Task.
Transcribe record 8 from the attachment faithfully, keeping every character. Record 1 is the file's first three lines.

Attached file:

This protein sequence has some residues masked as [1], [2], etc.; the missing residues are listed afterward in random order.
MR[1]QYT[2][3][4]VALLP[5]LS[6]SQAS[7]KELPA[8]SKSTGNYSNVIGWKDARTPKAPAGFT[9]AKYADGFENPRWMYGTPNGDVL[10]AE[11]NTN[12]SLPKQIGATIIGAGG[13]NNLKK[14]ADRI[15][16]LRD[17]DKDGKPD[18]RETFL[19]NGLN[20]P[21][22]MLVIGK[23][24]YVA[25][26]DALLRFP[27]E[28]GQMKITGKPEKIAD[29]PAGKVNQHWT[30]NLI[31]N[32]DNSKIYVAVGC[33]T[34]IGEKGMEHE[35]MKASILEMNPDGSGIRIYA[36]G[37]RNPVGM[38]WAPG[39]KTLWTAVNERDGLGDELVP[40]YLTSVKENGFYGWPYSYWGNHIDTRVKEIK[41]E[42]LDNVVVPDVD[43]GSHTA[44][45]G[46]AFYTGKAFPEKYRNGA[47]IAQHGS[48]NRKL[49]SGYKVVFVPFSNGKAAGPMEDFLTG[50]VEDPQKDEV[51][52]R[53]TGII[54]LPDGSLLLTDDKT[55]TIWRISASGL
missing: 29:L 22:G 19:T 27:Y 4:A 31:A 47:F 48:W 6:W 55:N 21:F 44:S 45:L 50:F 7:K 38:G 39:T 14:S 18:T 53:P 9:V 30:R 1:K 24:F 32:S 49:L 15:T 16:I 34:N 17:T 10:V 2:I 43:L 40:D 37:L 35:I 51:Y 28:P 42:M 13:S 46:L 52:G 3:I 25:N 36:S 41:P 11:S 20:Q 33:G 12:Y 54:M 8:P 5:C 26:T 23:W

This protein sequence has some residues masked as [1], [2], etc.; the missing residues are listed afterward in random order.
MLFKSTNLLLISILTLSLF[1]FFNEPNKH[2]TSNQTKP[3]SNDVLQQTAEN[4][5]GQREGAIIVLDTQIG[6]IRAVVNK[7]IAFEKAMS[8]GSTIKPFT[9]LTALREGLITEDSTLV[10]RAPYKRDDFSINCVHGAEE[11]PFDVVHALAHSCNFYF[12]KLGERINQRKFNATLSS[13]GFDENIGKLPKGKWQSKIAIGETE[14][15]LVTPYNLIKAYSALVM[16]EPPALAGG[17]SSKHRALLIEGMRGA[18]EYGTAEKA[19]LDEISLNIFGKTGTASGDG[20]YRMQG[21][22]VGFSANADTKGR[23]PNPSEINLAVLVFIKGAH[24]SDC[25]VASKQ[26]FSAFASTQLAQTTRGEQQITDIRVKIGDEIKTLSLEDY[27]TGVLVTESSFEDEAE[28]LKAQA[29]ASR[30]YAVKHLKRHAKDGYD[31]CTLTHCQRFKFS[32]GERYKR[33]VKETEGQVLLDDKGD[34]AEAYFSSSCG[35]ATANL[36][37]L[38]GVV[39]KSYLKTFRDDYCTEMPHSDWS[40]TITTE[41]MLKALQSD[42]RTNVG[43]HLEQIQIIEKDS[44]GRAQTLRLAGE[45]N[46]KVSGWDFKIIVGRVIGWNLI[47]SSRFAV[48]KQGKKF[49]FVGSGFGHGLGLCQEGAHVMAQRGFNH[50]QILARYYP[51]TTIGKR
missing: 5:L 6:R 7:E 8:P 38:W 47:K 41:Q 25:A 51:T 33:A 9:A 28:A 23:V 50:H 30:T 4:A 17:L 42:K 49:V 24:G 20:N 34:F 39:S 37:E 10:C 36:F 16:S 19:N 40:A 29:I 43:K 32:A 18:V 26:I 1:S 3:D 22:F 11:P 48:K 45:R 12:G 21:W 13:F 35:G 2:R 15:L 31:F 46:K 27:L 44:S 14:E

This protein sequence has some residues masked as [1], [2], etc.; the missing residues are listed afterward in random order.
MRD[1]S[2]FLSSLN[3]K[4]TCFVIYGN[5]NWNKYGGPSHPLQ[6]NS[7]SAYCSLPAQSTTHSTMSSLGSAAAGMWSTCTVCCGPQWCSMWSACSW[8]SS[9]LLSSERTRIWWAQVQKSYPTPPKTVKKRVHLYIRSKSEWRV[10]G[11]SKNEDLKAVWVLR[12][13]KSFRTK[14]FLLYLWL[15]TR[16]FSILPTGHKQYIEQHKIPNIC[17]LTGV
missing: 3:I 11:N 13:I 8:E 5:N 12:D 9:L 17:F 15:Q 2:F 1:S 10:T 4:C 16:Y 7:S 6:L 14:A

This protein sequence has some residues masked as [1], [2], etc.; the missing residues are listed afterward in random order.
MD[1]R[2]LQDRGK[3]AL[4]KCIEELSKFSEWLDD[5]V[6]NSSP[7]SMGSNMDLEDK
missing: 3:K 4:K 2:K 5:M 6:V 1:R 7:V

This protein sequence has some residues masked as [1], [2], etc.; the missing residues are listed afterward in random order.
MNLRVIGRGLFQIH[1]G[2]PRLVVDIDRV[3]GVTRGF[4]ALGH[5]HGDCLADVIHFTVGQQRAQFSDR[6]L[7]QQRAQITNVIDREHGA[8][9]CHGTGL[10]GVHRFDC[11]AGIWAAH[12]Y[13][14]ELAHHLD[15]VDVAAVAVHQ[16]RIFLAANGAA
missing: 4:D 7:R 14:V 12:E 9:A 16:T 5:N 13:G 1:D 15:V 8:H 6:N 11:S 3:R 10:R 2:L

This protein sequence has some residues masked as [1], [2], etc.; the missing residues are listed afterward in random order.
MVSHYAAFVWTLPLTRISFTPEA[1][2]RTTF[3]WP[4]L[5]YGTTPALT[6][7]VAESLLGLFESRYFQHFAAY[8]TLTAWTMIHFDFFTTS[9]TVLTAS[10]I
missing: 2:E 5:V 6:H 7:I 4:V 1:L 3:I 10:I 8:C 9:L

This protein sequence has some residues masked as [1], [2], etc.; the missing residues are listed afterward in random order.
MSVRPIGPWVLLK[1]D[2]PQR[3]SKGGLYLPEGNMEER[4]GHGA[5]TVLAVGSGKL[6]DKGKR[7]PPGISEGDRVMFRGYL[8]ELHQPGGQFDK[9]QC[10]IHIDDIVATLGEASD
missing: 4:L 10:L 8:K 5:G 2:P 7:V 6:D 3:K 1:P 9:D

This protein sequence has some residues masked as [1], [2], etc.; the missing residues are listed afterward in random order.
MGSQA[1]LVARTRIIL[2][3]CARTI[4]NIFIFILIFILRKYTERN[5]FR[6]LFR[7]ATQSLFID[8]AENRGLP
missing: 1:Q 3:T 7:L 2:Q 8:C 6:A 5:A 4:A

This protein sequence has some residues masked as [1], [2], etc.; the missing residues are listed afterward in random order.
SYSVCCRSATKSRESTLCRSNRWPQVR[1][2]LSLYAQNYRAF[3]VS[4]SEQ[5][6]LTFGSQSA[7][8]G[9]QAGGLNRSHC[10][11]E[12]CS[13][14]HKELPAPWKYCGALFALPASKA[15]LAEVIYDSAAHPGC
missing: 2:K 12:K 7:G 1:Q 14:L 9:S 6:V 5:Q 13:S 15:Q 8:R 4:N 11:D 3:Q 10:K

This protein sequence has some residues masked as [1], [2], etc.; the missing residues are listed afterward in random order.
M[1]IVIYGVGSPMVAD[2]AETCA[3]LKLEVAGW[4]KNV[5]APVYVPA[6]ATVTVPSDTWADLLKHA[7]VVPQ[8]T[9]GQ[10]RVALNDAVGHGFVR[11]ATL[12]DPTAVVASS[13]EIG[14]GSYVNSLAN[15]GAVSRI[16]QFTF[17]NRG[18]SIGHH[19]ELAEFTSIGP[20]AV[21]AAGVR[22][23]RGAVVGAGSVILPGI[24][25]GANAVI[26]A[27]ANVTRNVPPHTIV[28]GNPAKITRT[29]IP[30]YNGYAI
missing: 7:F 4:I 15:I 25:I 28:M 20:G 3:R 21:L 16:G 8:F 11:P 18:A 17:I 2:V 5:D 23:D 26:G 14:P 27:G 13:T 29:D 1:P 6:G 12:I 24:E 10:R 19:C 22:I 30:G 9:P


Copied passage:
This protein sequence has some residues masked as [1], [2], etc.; the missing residues are listed afterward in random order.
MGSQA[1]LVARTRIIL[2][3]CARTI[4]NIFIFILIFILRKYTERN[5]FR[6]LFR[7]ATQSLFID[8]AENRGLP
missing: 1:Q 3:T 7:L 2:Q 8:C 6:A 5:A 4:A